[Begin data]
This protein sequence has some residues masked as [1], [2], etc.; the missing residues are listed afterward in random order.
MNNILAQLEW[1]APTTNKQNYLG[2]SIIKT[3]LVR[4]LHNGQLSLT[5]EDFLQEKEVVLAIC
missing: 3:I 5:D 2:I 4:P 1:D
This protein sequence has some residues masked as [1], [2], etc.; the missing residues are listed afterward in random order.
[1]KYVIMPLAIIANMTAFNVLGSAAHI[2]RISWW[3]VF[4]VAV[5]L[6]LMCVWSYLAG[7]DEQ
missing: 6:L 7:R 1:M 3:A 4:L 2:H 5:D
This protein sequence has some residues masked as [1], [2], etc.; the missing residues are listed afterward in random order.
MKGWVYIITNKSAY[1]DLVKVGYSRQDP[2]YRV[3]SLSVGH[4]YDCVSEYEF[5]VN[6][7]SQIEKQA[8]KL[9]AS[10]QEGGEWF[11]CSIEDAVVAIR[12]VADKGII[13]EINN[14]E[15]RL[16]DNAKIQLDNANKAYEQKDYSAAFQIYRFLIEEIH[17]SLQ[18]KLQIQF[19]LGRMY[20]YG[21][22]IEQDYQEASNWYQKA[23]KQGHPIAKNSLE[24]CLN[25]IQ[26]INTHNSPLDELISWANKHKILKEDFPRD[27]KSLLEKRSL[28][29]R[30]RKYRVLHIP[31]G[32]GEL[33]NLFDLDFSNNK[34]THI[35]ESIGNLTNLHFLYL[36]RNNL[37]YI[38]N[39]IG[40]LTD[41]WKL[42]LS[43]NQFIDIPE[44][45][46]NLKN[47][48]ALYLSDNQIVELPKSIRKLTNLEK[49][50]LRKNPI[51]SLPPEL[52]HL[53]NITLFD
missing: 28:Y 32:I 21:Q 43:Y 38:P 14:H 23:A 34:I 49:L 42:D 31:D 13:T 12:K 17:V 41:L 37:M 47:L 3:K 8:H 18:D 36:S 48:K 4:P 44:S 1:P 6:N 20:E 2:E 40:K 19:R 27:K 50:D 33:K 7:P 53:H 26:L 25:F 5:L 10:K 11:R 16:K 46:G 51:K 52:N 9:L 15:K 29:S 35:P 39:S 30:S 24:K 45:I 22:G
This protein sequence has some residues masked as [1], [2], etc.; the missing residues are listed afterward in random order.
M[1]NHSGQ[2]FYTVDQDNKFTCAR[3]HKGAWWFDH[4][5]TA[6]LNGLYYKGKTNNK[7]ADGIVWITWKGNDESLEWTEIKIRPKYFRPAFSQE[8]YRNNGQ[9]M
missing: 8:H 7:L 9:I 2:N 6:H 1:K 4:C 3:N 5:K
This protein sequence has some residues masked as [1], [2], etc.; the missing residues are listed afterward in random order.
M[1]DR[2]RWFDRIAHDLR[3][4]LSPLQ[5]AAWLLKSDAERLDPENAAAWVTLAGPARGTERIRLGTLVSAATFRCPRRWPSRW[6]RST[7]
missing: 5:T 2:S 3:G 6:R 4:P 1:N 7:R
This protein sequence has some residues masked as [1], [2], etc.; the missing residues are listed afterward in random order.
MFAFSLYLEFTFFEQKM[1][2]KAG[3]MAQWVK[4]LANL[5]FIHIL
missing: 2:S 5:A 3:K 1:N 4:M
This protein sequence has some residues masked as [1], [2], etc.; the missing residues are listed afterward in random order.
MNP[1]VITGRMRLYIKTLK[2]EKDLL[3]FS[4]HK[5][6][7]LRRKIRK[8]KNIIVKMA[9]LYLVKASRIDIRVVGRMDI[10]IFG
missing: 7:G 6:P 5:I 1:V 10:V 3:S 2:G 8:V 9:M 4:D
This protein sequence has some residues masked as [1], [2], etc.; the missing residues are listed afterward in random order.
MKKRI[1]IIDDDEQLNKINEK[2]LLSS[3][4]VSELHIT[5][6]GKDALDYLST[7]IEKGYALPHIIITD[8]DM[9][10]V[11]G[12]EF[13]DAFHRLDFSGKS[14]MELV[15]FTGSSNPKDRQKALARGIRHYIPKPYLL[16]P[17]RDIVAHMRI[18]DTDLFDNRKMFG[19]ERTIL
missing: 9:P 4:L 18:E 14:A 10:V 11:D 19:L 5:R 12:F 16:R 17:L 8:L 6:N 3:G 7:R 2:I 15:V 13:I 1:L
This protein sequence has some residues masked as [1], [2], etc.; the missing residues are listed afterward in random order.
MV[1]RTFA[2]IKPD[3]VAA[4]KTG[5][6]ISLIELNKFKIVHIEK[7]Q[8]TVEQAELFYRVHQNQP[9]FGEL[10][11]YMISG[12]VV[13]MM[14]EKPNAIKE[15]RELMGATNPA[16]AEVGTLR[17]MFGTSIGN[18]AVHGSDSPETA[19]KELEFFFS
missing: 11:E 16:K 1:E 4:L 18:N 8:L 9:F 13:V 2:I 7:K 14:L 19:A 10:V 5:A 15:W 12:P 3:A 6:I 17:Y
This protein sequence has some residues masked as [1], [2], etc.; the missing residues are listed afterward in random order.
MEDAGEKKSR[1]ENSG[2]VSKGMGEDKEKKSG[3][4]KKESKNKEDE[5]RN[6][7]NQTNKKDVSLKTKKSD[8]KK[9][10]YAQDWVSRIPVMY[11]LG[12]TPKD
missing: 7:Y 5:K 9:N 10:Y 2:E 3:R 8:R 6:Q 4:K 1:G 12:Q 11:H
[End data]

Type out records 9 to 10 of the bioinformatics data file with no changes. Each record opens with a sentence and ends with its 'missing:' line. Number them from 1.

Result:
This protein sequence has some residues masked as [1], [2], etc.; the missing residues are listed afterward in random order.
MV[1]RTFA[2]IKPD[3]VAA[4]KTG[5][6]ISLIELNKFKIVHIEK[7]Q[8]TVEQAELFYRVHQNQP[9]FGEL[10][11]YMISG[12]VV[13]MM[14]EKPNAIKE[15]RELMGATNPA[16]AEVGTLR[17]MFGTSIGN[18]AVHGSDSPETA[19]KELEFFFS
missing: 11:E 16:K 1:E 4:L 18:N 8:L 9:F 13:V 2:I 7:K 14:L 19:A 10:V 5:A 15:W 12:P 3:A 6:I 17:Y
This protein sequence has some residues masked as [1], [2], etc.; the missing residues are listed afterward in random order.
MEDAGEKKSR[1]ENSG[2]VSKGMGEDKEKKSG[3][4]KKESKNKEDE[5]RN[6][7]NQTNKKDVSLKTKKSD[8]KK[9][10]YAQDWVSRIPVMY[11]LG[12]TPKD
missing: 7:Y 5:K 9:N 10:Y 2:E 3:R 8:R 6:Q 4:K 1:G 12:Q 11:H